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Earth's gravitational force is acting on its Moon in such a way that it forces the Moon to rotate round its orbit by centripetal force and carries it while rotating round the Sun by gravitational force. I don't understand why in this condition Moon doesn't come to the Earth while Earth is carrying it through gravitational force to rotate round the Sun?

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Related: physics.stackexchange.com/q/9049 –  ghoppe Feb 19 '13 at 22:33
    
I'm a bit confused by the question. As I understand it, @ghoppe 's related link answers the question. Is there another question in your question that isn't addressed there? –  joshphysics Feb 19 '13 at 23:01
    
@joshphysics I don't understand that a body is moving somewhere and another body at a distance of 384000km away from that body is going with it because of the attraction of the moving body. i don't understand if the earth has such much power that it is carrying moon everywhere it is going then why can the earth not attract moon in such a way that it attracts to a falling apple. I mean why does moon (in in condition) come to the earth and collide with it when earth has such much power that the moon goes with it where ever earth goes –  kashif Feb 19 '13 at 23:42
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@kashif The linked related question answers that question. The moon is always "falling" towards the earth like your apple, it's just "falling" at the precise distance where it misses the ground. –  ghoppe Feb 20 '13 at 0:00

2 Answers 2

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I think I might understand another facet of your question besides what is addressed in the comments. Let me demonstrate a result in classical mechanics which I think might alleviate your concern.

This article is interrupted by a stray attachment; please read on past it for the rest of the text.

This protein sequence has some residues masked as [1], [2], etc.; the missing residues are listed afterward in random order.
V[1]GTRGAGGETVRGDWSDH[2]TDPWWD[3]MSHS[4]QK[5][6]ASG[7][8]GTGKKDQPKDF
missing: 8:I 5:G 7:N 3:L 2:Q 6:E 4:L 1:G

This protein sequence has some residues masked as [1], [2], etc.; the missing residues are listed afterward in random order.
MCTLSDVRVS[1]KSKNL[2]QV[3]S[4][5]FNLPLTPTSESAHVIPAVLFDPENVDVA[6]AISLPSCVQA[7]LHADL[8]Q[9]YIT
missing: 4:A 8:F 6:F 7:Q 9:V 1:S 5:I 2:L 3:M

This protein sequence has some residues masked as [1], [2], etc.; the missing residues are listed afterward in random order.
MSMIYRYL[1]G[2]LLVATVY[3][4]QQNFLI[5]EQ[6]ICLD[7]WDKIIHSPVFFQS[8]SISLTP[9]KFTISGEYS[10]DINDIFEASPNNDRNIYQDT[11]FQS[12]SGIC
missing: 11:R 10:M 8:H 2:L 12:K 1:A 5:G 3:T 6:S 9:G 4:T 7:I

The result is that

Given a system of particles, the center of mass of the system moves is though it were a point mass acted on by the net external force on the system.

So if you think of the Earth-Moon system as being acted on by a net external force which is simply the gravitational attraction to the Sun (to good approximation), then what's happening is that this entire system is orbiting (essentially freely falling) around the sun. The details of what's happening in the Earth-Moon system itself are described by the first link in the original comments, but for purposes of what's happening to the entire system consisting of the Earth+Moon when it orbits the Sun, the details of the internal interactions don't really matter.

Here is a proof of the statement above:

Consider a system of particles with masses $m_i$ and positions $\mathbf x_i$ as viewed in an inertial frame. Newton's second law tells us that the net force $\mathbf F_i$ on each particle is equal to its mass times its acceleration; $$ \mathbf F_i = m_i \mathbf a_i, \qquad \mathbf a_i = \ddot{\mathbf x}_i $$ Let $\mathbf f_{ij}$ denote the force of particle $j$ on particle $i$, and let us break up the force $\mathbf F_i$ on each particle into the sum of the force $\mathbf F^e_i$ due to interactions external to the system and the net force $\sum_j \mathbf f_{ij}$ due to interactions with all other particles in the system; $$ \mathbf F_i = \mathbf F_i^e + \sum_j \mathbf f_{ij} $$ Combining these two facts, we find that $$ \sum_i m_i\mathbf a_i = \sum_i \mathbf F_i^e + \sum_{ij} \mathbf f_{ij} $$ The last term vanishes by Newton's third law $\mathbf f_{ij} = -\mathbf f_{ji}$. The term on the left of the equality is just $M\ddot {\mathbf R}$ where $M$ is the total mass and $\mathbf R$ is the position of the center of mass of the system. Combining these facts gives $$ M\ddot{\mathbf R} = \sum_i \mathbf F_i^e $$

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Gravity is applied to objects even when they don't touch the earth. For example, think about a stone. Toss it in the air, and it comes back down, even though it was in the air, not touching the earth.

The earth's gravity is strong, strong enough to pull on the moon and not let it get away. The moon is about 238,900 miles (384,400 km) from the earth. The moon's gravity, even so far away, is still strong enough to pull on the earth, and cause the tides to rise and fall in the oceans.

Like you said, centripetal force is trying to pull the moon down onto the earth. But centrifugal force is trying to send the moon flying in a straight line and off into space. The two forces are equal, so the moon is caught, orbiting the earth.

The sun is much larger; its gravitational pull has all the planets caught and orbiting it.

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